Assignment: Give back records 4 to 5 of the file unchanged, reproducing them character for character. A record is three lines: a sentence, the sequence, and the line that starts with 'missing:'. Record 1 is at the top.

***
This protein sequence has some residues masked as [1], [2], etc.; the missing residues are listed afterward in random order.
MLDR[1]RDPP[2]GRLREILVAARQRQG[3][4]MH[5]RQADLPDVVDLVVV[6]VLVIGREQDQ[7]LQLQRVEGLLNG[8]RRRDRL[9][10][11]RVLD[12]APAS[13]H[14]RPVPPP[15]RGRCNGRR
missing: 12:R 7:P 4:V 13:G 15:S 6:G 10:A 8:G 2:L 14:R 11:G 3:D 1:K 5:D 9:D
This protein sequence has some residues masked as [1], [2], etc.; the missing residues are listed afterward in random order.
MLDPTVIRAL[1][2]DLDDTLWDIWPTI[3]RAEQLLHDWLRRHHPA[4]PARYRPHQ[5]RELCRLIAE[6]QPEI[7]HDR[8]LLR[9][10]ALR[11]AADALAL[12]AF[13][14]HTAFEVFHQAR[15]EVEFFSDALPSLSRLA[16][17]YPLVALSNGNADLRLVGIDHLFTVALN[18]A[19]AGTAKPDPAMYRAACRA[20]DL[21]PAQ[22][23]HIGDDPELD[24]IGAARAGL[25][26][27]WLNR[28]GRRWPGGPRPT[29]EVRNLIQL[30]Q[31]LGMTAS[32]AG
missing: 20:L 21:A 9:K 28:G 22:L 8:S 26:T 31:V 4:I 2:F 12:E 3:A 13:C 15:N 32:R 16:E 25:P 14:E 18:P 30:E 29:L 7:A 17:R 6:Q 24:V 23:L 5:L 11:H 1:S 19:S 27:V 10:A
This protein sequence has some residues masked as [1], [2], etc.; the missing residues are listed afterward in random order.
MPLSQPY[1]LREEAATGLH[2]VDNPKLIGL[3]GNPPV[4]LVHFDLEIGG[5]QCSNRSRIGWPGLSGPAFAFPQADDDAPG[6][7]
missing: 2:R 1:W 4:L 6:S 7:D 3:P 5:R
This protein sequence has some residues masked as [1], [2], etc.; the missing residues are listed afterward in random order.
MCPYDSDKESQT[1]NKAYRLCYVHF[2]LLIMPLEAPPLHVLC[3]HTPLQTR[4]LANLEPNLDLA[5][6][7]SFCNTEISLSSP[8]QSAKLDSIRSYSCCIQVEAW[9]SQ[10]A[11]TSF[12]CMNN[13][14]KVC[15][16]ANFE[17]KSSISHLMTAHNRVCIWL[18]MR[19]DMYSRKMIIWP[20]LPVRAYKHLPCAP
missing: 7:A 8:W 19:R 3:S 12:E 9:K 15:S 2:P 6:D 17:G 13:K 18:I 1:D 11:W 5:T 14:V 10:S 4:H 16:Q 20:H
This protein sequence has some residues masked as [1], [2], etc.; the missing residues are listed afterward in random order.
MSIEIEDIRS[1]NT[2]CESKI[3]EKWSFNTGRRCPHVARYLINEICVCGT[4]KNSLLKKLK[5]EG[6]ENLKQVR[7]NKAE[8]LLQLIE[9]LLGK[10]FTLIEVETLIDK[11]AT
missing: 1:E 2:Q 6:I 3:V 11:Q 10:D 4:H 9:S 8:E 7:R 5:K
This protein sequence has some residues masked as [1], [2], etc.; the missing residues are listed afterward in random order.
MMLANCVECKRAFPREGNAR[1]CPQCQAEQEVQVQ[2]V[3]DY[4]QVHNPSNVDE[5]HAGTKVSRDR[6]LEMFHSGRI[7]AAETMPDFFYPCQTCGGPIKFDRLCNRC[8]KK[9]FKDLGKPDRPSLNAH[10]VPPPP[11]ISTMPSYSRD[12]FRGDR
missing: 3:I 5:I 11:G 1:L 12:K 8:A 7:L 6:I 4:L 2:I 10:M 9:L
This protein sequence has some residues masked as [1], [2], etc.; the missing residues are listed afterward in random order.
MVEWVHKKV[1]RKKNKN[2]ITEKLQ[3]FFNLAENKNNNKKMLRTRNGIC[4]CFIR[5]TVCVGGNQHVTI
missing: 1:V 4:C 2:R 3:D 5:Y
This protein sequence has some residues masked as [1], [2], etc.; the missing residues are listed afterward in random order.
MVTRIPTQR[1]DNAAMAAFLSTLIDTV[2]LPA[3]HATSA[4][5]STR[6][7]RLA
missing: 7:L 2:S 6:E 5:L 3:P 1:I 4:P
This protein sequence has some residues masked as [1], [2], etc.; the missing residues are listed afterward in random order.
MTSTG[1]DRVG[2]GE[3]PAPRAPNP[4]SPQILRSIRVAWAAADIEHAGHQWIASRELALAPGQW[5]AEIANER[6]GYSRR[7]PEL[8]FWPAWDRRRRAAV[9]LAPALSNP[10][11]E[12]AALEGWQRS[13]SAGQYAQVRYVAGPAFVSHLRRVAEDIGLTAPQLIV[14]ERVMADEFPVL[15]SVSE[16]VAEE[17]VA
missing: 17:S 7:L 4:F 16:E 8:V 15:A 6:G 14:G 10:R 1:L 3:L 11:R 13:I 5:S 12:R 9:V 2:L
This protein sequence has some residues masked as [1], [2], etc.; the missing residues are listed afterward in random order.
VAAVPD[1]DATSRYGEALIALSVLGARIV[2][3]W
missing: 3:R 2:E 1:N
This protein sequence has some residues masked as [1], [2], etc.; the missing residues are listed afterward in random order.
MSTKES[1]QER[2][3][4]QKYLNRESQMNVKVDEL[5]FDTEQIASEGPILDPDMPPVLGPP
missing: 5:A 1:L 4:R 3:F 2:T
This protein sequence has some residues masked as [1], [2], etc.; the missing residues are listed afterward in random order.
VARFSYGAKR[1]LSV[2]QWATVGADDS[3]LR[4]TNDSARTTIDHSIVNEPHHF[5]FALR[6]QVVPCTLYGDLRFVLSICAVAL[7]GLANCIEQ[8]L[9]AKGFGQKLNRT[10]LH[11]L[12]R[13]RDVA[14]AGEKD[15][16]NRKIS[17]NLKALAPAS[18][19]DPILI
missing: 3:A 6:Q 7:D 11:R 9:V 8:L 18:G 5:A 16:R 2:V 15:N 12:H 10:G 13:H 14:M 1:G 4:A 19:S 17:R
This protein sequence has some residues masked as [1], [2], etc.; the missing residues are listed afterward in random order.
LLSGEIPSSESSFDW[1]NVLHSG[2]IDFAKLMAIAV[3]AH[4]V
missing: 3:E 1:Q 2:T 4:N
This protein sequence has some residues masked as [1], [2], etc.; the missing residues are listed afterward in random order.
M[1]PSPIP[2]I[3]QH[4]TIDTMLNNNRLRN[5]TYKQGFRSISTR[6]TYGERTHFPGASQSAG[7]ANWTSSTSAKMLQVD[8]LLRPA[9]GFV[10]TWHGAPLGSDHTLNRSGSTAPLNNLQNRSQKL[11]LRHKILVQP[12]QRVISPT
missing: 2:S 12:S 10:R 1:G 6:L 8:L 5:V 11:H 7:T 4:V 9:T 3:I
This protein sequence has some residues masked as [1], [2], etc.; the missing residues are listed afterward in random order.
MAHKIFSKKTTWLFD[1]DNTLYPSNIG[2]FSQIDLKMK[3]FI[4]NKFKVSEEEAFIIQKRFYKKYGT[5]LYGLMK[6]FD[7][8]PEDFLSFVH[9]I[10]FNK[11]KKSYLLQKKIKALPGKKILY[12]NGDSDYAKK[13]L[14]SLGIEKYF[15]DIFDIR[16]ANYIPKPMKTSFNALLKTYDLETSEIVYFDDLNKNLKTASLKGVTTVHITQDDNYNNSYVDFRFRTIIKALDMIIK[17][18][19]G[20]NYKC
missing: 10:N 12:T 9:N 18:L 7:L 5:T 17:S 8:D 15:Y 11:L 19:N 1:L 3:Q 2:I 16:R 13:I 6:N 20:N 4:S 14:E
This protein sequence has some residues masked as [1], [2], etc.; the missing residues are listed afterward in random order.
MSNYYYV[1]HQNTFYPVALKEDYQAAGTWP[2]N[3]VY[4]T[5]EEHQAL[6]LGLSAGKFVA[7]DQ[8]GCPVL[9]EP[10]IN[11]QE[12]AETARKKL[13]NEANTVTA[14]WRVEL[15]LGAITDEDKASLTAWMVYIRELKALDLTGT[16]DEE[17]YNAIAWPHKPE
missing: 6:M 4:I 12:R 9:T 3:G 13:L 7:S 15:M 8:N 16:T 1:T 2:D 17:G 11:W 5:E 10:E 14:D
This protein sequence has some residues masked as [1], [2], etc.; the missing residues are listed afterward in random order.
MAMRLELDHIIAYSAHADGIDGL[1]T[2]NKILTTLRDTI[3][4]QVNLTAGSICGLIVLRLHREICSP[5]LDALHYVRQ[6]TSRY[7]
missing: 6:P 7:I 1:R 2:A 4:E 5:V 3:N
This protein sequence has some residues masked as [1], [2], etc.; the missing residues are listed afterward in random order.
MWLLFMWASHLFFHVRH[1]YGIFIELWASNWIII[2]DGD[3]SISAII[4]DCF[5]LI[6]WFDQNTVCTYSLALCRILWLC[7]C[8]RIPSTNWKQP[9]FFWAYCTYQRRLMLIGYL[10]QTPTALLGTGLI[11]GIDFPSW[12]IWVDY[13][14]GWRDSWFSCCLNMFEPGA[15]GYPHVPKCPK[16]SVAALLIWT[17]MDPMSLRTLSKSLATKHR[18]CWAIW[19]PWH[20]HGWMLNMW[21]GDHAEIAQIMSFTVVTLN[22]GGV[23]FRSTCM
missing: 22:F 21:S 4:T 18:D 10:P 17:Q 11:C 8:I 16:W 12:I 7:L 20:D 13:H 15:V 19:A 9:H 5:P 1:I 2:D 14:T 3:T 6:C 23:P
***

This protein sequence has some residues masked as [1], [2], etc.; the missing residues are listed afterward in random order.
MCPYDSDKESQT[1]NKAYRLCYVHF[2]LLIMPLEAPPLHVLC[3]HTPLQTR[4]LANLEPNLDLA[5][6][7]SFCNTEISLSSP[8]QSAKLDSIRSYSCCIQVEAW[9]SQ[10]A[11]TSF[12]CMNN[13][14]KVC[15][16]ANFE[17]KSSISHLMTAHNRVCIWL[18]MR[19]DMYSRKMIIWP[20]LPVRAYKHLPCAP
missing: 7:A 8:W 19:R 3:S 12:E 9:K 15:S 2:P 6:D 17:G 13:K 18:I 1:D 11:W 5:T 14:V 10:S 4:H 16:Q 20:H
This protein sequence has some residues masked as [1], [2], etc.; the missing residues are listed afterward in random order.
MSIEIEDIRS[1]NT[2]CESKI[3]EKWSFNTGRRCPHVARYLINEICVCGT[4]KNSLLKKLK[5]EG[6]ENLKQVR[7]NKAE[8]LLQLIE[9]LLGK[10]FTLIEVETLIDK[11]AT
missing: 1:E 2:Q 6:I 3:V 11:Q 10:D 4:H 9:S 8:E 7:R 5:K